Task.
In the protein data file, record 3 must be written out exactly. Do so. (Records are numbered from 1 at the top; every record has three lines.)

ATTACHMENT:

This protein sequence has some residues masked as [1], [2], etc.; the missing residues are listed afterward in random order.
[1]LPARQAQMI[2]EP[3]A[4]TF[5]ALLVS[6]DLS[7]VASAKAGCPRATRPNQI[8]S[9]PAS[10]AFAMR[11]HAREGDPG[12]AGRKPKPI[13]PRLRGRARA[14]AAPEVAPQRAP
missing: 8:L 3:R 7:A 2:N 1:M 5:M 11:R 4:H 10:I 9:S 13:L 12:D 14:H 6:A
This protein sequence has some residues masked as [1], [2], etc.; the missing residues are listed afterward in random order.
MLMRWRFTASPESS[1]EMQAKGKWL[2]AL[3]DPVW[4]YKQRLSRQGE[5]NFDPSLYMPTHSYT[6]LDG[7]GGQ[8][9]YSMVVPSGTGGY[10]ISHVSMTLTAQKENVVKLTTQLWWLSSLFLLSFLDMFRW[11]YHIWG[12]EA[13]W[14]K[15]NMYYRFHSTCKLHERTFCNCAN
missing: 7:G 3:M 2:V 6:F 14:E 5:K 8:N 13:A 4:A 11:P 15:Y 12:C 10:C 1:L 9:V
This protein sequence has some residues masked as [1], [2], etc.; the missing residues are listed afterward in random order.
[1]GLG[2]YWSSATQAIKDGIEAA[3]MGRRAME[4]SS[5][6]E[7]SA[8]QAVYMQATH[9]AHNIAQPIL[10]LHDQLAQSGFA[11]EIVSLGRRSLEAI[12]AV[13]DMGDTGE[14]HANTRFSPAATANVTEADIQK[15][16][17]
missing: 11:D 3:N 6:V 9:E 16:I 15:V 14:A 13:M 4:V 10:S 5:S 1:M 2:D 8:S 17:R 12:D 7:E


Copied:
This protein sequence has some residues masked as [1], [2], etc.; the missing residues are listed afterward in random order.
[1]GLG[2]YWSSATQAIKDGIEAA[3]MGRRAME[4]SS[5][6]E[7]SA[8]QAVYMQATH[9]AHNIAQPIL[10]LHDQLAQSGFA[11]EIVSLGRRSLEAI[12]AV[13]DMGDTGE[14]HANTRFSPAATANVTEADIQK[15][16][17]
missing: 11:D 3:N 6:V 9:E 16:I 15:V 14:A 13:M 4:V 10:S 5:S 1:M 2:D 8:S 17:R 12:D 7:E